home is beautiful, too: exploring cafés in my own backyard of Indianapolis

Born and raised in Indianapolis until I was about 7 years old and having spent many a weekend there during the latter half of my high school years and the years in-between undergraduate and graduate school, I consider it home. I really do. So much of my heart belongs in this below-the-radar city. Indianapolis is truly beautiful, and it’s an up and coming city, with new stores, museums, art scenes, breweries, restaurants, bookstores, and cafés opening up, not to mention that the famous author, John Green, is an Indianapolis native and still resides there. Indianapolis is also the city he uses as the setting in his two most recent books, The Fault in Our Stars and Turtles All the Way Down (So, Indianapolis has to be pretty stellar after all, right?). It’s truly a city worth visiting or spending more time in if you are a Hoosier native. Though I can’t really write about it much while I’m here in Paris (as I can’t really explore it while I’m across the ocean. haha), I definitely plan to write about it more in the future.

As for now though, I must absolutely share about two cafés in Indianapolis that are a must visit: the Nine Lives Cat Café and Sure Shot Coffee (okay the latter half isn’t really a café, just a coffee shop, but that’s besides the point).

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Contemplate death and feel a stronger sense of life: an afternoon spent in Auvers-sur-Oise

 

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I’ve always had a great interest in tortured artists. I’m not entirely sure why, but I feel that it has something to do with the fact that there’s a part of me that feels understood by them, the part of me that feels a little lost and always pondering life’s deepest and darkest questions. I find beauty in the way that they bring light to pain, beauty because it’s a natural part of being human and living life. Tortured artists help us to remember that our pain can be used to create beauty.

I’ve always felt intrigued by the works of Vincent Van Gogh, most notably his Starry Night (Yes, I know. I’m completely cliché) and his works displaying the everyday life, painting those everyday moments the way they actually appear, sometimes dreary and sad, the reality of how life can be. It’s not all sunshine and butterflies all of the time (though I like it equally when it is).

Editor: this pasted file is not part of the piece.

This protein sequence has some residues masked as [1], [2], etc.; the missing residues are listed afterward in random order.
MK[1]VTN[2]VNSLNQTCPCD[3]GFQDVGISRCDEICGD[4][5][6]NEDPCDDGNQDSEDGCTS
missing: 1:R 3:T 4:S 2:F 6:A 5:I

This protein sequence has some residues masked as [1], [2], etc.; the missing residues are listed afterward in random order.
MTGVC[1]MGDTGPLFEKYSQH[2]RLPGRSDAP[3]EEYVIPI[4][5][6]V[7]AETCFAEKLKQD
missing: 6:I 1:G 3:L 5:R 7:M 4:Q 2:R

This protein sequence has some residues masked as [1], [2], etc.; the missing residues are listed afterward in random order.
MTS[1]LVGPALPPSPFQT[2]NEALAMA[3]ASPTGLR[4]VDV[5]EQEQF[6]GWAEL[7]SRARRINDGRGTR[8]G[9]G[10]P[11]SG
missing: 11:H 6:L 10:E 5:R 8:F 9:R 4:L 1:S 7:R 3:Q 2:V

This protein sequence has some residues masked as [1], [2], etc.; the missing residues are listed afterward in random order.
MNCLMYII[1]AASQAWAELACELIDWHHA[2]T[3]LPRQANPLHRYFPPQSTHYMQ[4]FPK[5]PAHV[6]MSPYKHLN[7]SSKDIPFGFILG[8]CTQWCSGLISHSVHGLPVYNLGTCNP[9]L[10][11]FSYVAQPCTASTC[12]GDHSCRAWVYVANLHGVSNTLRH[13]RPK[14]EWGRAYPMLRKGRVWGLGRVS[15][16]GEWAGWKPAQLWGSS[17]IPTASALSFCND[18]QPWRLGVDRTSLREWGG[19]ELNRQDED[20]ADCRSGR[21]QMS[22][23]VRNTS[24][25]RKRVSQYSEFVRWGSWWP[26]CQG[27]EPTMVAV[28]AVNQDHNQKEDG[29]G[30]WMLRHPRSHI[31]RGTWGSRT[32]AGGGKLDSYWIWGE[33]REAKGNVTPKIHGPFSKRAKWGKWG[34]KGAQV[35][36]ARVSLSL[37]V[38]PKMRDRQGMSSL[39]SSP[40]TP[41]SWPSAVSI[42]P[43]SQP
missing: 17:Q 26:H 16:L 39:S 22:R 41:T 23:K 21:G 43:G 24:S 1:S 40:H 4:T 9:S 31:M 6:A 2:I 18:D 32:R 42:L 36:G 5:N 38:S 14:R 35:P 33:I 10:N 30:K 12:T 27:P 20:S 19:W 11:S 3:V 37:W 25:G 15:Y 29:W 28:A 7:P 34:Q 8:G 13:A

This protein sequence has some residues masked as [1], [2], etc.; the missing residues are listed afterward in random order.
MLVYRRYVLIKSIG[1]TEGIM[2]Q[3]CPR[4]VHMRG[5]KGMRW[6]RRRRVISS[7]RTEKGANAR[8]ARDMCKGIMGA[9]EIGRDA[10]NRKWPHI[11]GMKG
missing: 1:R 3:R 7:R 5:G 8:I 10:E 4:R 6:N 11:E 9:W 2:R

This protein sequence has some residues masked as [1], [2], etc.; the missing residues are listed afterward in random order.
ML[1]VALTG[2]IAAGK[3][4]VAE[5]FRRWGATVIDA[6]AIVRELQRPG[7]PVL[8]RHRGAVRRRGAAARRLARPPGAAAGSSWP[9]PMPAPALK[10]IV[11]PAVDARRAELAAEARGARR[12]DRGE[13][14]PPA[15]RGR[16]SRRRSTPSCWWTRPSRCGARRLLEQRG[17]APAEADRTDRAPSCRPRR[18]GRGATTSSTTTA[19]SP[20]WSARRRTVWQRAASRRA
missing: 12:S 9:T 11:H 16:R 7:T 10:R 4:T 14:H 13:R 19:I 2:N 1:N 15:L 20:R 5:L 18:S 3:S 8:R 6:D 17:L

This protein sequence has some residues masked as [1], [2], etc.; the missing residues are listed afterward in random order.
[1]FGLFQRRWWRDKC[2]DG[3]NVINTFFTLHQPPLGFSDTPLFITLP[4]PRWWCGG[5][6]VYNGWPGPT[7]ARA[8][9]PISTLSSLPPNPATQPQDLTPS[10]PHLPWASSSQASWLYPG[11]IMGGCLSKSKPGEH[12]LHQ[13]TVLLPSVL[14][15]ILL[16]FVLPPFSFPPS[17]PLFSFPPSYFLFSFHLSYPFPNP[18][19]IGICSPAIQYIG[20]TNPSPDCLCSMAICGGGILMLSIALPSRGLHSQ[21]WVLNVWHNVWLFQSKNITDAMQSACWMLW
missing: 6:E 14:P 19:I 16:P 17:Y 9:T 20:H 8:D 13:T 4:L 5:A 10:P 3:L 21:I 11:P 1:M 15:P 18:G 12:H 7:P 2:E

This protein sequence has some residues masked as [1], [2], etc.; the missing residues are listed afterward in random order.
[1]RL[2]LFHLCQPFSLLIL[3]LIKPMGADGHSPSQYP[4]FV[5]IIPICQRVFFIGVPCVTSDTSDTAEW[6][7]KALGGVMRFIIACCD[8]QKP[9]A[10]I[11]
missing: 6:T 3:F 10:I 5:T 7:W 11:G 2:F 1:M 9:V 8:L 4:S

That’s why when I learned not only about the beauty of the small village of Auvers-sur-Oise but also about Vincent Van Gogh’s small stay there before his untimely death, I was immediately intrigued and put it on my list of places to go during my Toussaint break.

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Enchanted by the Medieval wonderments of Provins, France

When we think of Europe, we most often think of glorious and romantic cities like that of Paris, or our minds are brought to charming little villages that leave much wonderment to behold. The everyday living in Paris is not all sunshine and romances my friends. Yes, there are beautiful parts and beautiful things in and about Paris. However, living an everyday life here is just that. It’s an everyday life. I spend more time underground, underneath the streets of the city than I do actually walking the streets of the city.

For my Toussaint break (France’s version of a Fall break), my friend Catherine and I decided to take full advantage of our Navigo Passes, our transportation passes that allow us to get anywhere in the Île-de-France region using buses, metros, trams, and commuter trains. Both of us finding ourselves in a financial bind and not being able to support large and extensive travels, we decided to go on mini day-ventures, trying to still make the most of our time here in France.

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Playing around in Bristol, England, discovering a city forgotten by people outside of the locals

 

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Being ever so slightly ashamed to admit this, the only thing that I had ever known about Bristol, England was that the British TV Series Skins takes place there. That was about it. However, this is not the reason as to why I decided pay Bristol a visit, nor should it be yours either, if you’ve seen the series. Or at least it shouldn’t be your main reason.

It appears to me as though this city is often forgotten by my fellow travelers or not known about at all. The locals definitely agreed when shocked to see Americans traipsing about her streets. She may be forgotten, but she’s worth a visit because she shows you a different side to the country. That image of your mind of what English culture is like does not fit here, my friends.

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